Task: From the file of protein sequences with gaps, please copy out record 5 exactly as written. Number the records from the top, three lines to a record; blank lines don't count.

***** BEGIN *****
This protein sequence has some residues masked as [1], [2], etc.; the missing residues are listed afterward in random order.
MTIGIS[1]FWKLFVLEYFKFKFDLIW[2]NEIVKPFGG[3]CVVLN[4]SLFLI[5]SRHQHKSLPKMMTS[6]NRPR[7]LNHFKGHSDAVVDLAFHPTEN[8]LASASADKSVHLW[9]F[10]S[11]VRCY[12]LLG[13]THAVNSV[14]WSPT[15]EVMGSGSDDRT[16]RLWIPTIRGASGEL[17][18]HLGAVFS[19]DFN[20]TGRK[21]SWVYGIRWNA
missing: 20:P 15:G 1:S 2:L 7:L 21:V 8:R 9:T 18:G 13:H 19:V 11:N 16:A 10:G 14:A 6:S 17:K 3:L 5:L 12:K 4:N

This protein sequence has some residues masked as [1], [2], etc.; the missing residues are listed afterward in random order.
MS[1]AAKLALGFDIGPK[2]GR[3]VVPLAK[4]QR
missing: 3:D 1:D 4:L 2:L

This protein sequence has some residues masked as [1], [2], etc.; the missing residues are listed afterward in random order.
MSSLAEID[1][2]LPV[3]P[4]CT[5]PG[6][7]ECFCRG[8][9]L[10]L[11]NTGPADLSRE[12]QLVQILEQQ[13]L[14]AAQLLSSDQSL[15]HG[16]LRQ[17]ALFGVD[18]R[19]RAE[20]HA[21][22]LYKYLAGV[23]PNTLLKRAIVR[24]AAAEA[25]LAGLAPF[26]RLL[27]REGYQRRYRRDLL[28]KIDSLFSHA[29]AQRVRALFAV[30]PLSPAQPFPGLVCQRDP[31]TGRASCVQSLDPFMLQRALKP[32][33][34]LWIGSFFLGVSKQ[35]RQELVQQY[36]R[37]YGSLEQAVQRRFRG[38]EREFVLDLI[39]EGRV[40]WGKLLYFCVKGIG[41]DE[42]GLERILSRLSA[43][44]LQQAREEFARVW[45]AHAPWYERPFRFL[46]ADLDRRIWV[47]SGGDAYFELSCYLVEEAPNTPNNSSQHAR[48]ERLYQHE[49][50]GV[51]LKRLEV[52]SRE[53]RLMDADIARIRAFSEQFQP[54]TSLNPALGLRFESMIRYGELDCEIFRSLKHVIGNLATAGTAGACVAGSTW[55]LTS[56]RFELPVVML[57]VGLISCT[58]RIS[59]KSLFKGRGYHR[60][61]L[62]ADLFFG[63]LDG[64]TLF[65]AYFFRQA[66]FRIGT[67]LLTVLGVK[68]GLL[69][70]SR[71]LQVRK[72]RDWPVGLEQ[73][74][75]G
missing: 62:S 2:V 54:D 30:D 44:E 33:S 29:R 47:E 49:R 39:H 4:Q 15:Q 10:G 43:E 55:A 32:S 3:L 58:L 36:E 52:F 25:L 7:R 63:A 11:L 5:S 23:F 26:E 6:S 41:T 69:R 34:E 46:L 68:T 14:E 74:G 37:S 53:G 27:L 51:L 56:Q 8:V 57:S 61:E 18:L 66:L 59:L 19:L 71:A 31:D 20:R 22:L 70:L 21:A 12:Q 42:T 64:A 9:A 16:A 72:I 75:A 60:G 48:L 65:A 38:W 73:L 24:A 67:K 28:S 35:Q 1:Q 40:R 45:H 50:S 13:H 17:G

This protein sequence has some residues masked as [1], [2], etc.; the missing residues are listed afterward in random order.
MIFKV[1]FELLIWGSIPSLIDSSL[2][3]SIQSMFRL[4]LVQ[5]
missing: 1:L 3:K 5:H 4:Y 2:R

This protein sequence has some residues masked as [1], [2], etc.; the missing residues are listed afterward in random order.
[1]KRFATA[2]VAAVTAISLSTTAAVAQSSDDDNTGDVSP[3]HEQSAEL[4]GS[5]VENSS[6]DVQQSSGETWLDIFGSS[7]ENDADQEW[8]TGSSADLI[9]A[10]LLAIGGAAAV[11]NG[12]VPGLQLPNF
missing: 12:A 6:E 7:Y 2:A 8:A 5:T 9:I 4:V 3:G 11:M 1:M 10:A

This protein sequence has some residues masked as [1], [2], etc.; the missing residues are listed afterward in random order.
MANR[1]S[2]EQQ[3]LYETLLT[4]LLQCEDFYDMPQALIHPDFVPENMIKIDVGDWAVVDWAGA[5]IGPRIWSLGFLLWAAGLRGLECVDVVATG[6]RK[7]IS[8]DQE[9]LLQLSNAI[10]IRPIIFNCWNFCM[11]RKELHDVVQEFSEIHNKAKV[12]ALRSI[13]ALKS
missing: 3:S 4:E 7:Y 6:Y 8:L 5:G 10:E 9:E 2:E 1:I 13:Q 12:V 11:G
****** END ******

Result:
This protein sequence has some residues masked as [1], [2], etc.; the missing residues are listed afterward in random order.
[1]KRFATA[2]VAAVTAISLSTTAAVAQSSDDDNTGDVSP[3]HEQSAEL[4]GS[5]VENSS[6]DVQQSSGETWLDIFGSS[7]ENDADQEW[8]TGSSADLI[9]A[10]LLAIGGAAAV[11]NG[12]VPGLQLPNF
missing: 12:A 6:E 7:Y 2:A 8:A 5:T 9:I 4:V 3:G 11:M 1:M 10:A